4. 4. Meaning is contextual red wine red skin red shirtGärdenfors: Conceptual SpacesHardin Color for Philosophers
  5. 5. Meaning is contextualWHITESNOW -WHITE?
  6. 6. Meaning is contextual● “Small”, “big”● “White house”● “Get”● “Every” - “Every Swede is tall/blond”● etc. etc.
  7. 7. Learning meaning from context● Self-Organizing Semantic Maps (Ritter & Kohonen 1989)● Latent Semantic Analysis● Latent Dirichlet Allocation● WordICA● etc. etc. Honkela, Pulkki & Kohonen 1995
  8. 8. Learning meaning from context:Maps of words in Grimm fairy tales Honkela, Pulkki & Kohonen 1995
  9. 9. Meaning is subjective
  10. 10. Meaning is subjective● Good● Fair● Useful A proper theory of● Scientific meaning has to take● Democratic this into account.● Sustainable (opposite to the view given by V. Cherkassky● etc. about an hour ago)
  11. 11. Modeling variation of meaning in a community of agentsHonkela: ICANN 1993Steels, Kaplan, Vogt, et al.:Language games (Lindh-Knuutila, Lagus & Honkela, SAB06) Related to e.g. Steels and Vogt on language games
  12. 12. Intersubjective Concept Spacesconcept symbol concept symbol (shared) space space space space context C1 S1 C2 S2  observations signal Sender d Receiver (Honkela, Könönen, (agent 1) (agent 2) Lindh-Knuutila & Paukkeri 2008)
  13. 13. Intersubjective Concept Spaces (Honkela, Könönen, Lindh-Knuutila & Paukkeri 2008)Ci: N­dimensional  ξ: si ∈ Si → Cmetric concept  An individual space  mapping function  from symbols to  concepts Observing f1 and after symbol S: symbol space, selection process, agent 1 The vocabulary of an φi: Si → D communicates a symbol s*agent that consists of  An individual  to agent 2 as signal d.  When agent discrete symbols mapping from agent  2 observes d, it maps it  to some  is vocabulary to the  s2 ∈ S2  by using the function φ ­11.  λ : Ci × Cj → R, i ≠ j signal space D and  Then it maps the symbol to some A distance between  an inverse mapping point in its concept space by using two points in the  φ­1 i from the signal  ξ2.  If this point is close to its concept spaces of  space to the symbol  observation f2 in the sense of λ, different agents space the communication process has  succeeded.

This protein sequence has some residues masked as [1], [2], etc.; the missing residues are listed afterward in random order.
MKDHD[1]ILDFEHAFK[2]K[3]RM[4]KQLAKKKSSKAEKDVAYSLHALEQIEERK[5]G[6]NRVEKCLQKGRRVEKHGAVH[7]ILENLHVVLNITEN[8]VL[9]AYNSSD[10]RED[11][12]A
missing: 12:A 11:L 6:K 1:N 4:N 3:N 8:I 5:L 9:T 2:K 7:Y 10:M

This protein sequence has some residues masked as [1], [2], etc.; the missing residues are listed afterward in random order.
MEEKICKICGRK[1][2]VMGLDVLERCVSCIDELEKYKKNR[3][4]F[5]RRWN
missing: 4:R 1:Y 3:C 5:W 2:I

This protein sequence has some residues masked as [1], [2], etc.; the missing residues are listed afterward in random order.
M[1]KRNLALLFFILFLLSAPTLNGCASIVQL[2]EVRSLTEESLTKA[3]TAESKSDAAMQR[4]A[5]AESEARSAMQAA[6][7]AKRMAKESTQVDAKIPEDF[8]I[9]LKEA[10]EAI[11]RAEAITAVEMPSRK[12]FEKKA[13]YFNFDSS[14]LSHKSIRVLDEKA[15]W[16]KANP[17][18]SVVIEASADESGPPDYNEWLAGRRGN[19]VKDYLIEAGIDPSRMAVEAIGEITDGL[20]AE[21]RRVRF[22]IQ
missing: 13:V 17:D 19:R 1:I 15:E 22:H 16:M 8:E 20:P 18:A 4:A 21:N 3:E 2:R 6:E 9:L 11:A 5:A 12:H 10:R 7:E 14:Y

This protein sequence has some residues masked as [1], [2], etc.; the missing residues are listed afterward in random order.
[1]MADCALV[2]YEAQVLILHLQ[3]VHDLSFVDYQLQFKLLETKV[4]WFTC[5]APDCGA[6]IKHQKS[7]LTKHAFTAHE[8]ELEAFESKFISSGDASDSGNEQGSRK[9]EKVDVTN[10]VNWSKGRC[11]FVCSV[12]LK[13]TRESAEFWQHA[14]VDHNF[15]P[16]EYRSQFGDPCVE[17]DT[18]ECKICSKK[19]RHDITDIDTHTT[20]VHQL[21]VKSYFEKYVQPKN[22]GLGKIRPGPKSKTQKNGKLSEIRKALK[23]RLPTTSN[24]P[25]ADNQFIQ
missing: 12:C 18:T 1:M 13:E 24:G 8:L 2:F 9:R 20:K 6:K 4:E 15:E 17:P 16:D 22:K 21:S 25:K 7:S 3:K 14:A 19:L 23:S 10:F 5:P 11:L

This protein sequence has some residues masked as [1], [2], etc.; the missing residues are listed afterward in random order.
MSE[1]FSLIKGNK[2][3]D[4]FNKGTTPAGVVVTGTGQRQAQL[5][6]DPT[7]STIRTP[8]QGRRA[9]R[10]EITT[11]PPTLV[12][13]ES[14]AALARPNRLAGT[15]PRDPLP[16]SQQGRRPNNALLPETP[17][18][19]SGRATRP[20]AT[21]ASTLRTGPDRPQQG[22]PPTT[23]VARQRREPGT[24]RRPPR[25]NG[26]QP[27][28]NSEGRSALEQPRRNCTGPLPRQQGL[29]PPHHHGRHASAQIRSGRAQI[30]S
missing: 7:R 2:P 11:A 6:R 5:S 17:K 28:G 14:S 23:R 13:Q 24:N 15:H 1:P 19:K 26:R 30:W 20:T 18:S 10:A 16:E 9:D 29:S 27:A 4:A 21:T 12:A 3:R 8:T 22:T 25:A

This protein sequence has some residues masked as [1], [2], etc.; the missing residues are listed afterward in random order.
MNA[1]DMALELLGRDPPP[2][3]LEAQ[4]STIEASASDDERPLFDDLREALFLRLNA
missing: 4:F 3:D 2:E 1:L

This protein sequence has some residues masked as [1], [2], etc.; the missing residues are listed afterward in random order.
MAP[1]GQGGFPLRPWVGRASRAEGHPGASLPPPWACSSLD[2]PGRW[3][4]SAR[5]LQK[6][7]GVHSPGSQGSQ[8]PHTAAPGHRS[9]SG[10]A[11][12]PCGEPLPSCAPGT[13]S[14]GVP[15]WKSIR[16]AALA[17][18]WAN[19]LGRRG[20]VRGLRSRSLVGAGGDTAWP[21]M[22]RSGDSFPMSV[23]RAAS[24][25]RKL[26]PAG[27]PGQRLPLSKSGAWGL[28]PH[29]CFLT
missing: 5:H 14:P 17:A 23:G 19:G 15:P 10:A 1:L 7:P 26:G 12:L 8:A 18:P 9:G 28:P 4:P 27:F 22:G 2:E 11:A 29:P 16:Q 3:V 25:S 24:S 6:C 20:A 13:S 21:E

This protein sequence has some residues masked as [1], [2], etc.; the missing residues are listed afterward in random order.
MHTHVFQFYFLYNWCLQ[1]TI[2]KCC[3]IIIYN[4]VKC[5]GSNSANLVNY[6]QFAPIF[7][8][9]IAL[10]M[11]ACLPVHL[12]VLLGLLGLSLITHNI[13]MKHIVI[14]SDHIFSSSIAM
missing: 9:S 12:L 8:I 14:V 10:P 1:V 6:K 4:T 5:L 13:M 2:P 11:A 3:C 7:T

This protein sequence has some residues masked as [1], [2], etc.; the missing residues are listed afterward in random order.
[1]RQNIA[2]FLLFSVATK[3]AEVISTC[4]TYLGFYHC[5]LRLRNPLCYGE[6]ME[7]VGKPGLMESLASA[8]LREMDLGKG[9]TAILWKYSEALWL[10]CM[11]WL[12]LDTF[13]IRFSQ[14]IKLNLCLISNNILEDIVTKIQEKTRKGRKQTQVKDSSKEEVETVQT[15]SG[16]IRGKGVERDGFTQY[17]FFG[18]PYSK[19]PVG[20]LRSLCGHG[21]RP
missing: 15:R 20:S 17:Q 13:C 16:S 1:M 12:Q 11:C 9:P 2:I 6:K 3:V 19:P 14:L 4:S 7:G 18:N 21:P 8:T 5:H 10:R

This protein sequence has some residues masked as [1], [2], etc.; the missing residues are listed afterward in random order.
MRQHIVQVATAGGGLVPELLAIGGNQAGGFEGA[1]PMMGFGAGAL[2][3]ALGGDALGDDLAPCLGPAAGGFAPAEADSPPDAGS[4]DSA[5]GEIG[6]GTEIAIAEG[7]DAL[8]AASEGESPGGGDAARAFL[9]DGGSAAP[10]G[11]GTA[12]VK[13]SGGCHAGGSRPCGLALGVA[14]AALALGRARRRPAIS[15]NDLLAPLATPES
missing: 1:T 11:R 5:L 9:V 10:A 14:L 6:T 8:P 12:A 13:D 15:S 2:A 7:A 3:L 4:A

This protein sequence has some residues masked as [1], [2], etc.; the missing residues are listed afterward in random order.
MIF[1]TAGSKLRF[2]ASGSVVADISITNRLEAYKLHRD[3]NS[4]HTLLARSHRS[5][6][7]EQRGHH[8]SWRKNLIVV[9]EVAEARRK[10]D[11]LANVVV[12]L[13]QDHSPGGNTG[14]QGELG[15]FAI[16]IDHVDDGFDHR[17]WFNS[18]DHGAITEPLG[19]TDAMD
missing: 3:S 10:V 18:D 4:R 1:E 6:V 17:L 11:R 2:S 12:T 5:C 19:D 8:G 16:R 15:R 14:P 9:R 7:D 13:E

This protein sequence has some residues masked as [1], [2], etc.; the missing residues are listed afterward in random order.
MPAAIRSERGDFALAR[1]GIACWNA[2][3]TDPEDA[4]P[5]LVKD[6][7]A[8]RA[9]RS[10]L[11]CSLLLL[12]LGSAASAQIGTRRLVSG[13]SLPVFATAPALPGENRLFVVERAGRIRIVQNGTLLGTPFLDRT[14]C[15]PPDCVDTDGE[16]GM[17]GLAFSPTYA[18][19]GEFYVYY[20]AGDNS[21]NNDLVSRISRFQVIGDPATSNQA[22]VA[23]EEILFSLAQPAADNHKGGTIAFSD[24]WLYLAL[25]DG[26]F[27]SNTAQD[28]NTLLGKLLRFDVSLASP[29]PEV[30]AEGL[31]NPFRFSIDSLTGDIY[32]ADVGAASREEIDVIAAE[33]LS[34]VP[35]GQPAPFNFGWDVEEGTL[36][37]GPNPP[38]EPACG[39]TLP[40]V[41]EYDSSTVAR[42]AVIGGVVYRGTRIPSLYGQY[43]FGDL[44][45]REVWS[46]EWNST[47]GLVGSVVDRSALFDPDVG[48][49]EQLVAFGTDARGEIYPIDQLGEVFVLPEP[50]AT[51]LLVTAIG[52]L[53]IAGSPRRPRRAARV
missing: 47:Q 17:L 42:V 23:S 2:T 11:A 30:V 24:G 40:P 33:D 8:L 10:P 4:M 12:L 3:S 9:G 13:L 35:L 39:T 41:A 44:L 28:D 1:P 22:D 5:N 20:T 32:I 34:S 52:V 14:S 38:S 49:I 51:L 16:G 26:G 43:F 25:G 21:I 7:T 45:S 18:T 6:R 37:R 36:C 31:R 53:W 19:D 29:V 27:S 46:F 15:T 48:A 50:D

14. 14. Gary B. Fogel11th of June, 2012 WCCI 2012
  15. 15. GICA: Grounded Intersubjective Concept AnalysisDescription of the method
  16. 16. Subjectifying: adding subjectiveviews into object-context matricesOutcome: Subject-Object-Context (SOC) Tensors
  17. 17. More on subjectification● A central question in GICA is how to obtain the data on subjectivity for expanding an object- context matrix into the tensor that accounts additionally for subjectivity.● The basic idea is that for each element in the object-context matrix one needs several subjective evaluations.● Specifically, the GICA data collection measures for each subject si the relevance xijk of an object oj in a context ck